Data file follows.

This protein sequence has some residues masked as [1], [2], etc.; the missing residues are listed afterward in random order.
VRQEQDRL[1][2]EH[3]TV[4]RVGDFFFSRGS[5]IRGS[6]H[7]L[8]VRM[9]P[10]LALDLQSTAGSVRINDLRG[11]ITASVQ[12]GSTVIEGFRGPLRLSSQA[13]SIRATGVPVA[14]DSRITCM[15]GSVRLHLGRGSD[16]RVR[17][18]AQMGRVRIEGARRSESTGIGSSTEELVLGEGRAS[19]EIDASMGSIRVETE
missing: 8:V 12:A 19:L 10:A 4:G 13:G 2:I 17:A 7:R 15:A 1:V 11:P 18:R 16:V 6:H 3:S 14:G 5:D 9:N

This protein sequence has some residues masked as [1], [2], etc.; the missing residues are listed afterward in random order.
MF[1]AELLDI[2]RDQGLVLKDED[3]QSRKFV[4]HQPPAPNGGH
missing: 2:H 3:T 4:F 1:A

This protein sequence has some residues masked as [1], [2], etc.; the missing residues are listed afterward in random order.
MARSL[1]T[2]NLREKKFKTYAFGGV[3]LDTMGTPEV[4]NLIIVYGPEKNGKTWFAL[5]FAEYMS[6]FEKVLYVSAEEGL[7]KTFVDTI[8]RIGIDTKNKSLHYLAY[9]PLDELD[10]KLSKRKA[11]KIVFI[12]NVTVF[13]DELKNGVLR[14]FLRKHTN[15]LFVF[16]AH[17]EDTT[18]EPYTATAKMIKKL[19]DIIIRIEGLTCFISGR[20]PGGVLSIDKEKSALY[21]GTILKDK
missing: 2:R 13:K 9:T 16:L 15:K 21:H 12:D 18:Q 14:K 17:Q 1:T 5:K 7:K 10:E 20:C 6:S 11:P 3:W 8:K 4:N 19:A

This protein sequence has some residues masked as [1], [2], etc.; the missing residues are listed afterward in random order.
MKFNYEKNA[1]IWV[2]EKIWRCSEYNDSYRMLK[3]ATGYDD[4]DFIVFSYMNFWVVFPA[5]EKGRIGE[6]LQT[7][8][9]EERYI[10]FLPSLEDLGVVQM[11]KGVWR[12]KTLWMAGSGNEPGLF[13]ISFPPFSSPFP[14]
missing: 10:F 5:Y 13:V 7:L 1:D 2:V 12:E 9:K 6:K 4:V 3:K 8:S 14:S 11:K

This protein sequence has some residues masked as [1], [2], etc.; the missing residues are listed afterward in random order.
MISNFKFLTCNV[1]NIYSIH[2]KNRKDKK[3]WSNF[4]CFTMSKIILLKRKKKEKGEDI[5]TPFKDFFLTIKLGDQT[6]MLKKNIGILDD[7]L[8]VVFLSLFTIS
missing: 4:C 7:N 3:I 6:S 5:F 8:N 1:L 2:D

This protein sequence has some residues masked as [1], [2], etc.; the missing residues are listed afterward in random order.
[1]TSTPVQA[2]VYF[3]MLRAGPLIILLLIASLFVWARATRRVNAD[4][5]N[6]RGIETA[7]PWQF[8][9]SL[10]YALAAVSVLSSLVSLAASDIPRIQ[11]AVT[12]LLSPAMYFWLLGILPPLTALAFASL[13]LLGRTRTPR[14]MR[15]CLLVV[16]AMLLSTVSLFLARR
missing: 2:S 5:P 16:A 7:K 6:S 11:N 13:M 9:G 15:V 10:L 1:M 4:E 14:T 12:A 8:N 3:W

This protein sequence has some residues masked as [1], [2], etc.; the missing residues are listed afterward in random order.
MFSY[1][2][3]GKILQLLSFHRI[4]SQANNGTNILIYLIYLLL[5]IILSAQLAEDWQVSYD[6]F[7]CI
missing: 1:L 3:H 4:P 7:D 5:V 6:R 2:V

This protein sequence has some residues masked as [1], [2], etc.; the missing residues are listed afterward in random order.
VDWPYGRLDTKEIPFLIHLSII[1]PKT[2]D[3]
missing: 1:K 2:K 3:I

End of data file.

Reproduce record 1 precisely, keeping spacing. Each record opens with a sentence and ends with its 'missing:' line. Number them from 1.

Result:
This protein sequence has some residues masked as [1], [2], etc.; the missing residues are listed afterward in random order.
VRQEQDRL[1][2]EH[3]TV[4]RVGDFFFSRGS[5]IRGS[6]H[7]L[8]VRM[9]P[10]LALDLQSTAGSVRINDLRG[11]ITASVQ[12]GSTVIEGFRGPLRLSSQA[13]SIRATGVPVA[14]DSRITCM[15]GSVRLHLGRGSD[16]RVR[17][18]AQMGRVRIEGARRSESTGIGSSTEELVLGEGRAS[19]EIDASMGSIRVETE
missing: 8:V 12:A 19:L 10:A 4:G 13:G 2:I 17:A 7:R 15:A 1:V 11:P 18:R 16:V 6:H 3:S 14:G 5:D 9:N